Replacing a Water Heater

by Lee Wyatt
(last updated October 18, 2013)

If you ever find that your old water heater has finally given up the ghost, you are basically left with two options. The first is that you can hire someone to do the replacement work for you, while the second is that you can do the replacement work yourself. Not only is it cheaper to do the work yourself, it's really not that difficult. Just follow these directions.

  1. Remove the old one. Before you can replace your old water heater, you need to first remove it. Keep in mind that when you do this you need to first cut the power to that particular area, so you don't accidentally get electrocuted. Once you have cut the electricity you need to then drain the water and turn off the gas (if your heater is gas fed). As you drain the water you will want to be particularly careful since it can be literally boiling hot, and you don't want to get burned. Remove the old water heater, and dispose of it properly.
  2. Consider your options. If you don't already have a new model of water heater ready to go, you need to begin considering your options. The easiest way to do this is to take the model number, and statistics of your old one, and then go to your local home improvement store. With the stats in hand, you can begin looking for a model that will meet (or exceed) those stats. Make sure that you look for models that will also easily fit into the area that your old model was located.
  3. Understand the specs. Take your new water heater home, and unpack it. Place it into position so you are ready to go, and then read through the operating and installation manual at least twice. This will allow you to understand the specifications and operating instructions as well as possible before you begin installation. While the instructions listed here are good for most models, you need to carefully follow the instructions from the manufacturer. If you don't, you can accidentally void the warranty.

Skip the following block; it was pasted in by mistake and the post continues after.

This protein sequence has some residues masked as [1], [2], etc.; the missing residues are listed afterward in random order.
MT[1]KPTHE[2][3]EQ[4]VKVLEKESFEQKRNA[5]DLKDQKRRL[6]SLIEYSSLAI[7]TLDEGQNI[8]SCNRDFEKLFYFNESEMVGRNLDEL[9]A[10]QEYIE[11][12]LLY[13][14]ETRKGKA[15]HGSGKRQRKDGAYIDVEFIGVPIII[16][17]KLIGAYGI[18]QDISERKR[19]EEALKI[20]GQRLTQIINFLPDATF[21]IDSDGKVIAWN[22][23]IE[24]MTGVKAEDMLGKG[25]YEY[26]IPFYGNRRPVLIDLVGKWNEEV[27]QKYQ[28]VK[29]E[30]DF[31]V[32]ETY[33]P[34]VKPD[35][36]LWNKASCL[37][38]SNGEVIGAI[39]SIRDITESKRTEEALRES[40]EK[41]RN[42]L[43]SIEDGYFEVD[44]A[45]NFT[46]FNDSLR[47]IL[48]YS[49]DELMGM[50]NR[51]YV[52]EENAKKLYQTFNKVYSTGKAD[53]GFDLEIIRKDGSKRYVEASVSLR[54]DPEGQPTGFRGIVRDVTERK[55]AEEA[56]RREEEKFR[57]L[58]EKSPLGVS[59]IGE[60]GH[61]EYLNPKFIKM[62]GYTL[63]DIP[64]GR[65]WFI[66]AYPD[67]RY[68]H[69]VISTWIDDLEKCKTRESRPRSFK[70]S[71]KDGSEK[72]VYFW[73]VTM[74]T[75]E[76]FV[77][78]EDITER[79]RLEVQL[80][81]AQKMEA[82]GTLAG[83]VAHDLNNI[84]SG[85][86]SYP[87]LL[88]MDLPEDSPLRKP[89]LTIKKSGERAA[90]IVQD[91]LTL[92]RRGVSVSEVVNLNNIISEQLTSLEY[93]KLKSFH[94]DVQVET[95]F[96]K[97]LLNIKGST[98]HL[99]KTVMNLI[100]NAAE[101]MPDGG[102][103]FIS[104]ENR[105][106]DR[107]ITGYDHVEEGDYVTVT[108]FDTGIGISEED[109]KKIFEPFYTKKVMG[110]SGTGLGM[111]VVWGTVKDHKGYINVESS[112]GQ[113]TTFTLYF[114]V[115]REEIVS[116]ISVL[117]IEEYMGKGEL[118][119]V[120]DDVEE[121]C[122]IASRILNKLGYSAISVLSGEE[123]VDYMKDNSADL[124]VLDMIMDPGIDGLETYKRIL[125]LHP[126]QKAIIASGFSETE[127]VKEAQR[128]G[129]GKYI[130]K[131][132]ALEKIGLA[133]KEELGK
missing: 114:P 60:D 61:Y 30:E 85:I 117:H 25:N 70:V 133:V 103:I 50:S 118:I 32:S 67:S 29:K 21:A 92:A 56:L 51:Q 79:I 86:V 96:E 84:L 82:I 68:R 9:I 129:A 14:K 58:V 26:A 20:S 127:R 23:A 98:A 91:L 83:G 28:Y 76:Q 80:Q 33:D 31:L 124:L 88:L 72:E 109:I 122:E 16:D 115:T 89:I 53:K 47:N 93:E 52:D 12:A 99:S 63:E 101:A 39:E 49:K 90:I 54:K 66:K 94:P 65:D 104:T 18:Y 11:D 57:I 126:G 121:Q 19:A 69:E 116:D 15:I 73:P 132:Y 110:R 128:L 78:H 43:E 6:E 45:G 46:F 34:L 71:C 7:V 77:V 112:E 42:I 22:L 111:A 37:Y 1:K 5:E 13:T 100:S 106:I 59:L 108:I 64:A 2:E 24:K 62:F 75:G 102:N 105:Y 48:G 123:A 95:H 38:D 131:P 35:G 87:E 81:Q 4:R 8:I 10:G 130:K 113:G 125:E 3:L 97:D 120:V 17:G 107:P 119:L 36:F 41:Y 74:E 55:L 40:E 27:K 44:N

4. Install the draft hood. This particular step is only necessary when your water heater is heated by a gas line. Basically a draft hood is something that helps to collect any gas that escapes from the gas line from getting into the rest of the house. Before you begin installing the vent hood, make sure that you also take a look at the existing vent pipes for signs of corrosion. If you find any then you will need to replace those pipes as well. The water heater should come with some detailed instructions on how to install the draft hood, so make sure that you follow them carefully.
  5. Connect the water lines. The very first line that you should reconnect is the water line. With the water line connected, turn it on so that you can fill up the tank. Make sure that you close the drain valve before you start filling the tank up, or you can expect to have the water get all over your floor.
  6. Connect remaining lines. Once you have filled up the water tank you can then reconnect the rest of the remaining lines. While it doesn't really matter which one you do first, it would be a good idea to start with the gas line (if you have one). With everything reconnected you can turn the electricity and gas back on. Light the pilot light (if necessary) and then wait till the water heats up.

While you are waiting for your water to heat up, go ahead and begin cleaning up. After all, once you have finished cleaning up you may be interested in taking a nice hot bath. Congratulations, you have now finished replacing your water heater.

Author Bio

Lee Wyatt

Contributor of numerous Tips.Net articles, Lee Wyatt is quickly becoming a regular "Jack of all trades." He is currently an independent contractor specializing in writing and editing. Contact him today for all of your writing and editing needs! Click here to contact. ...

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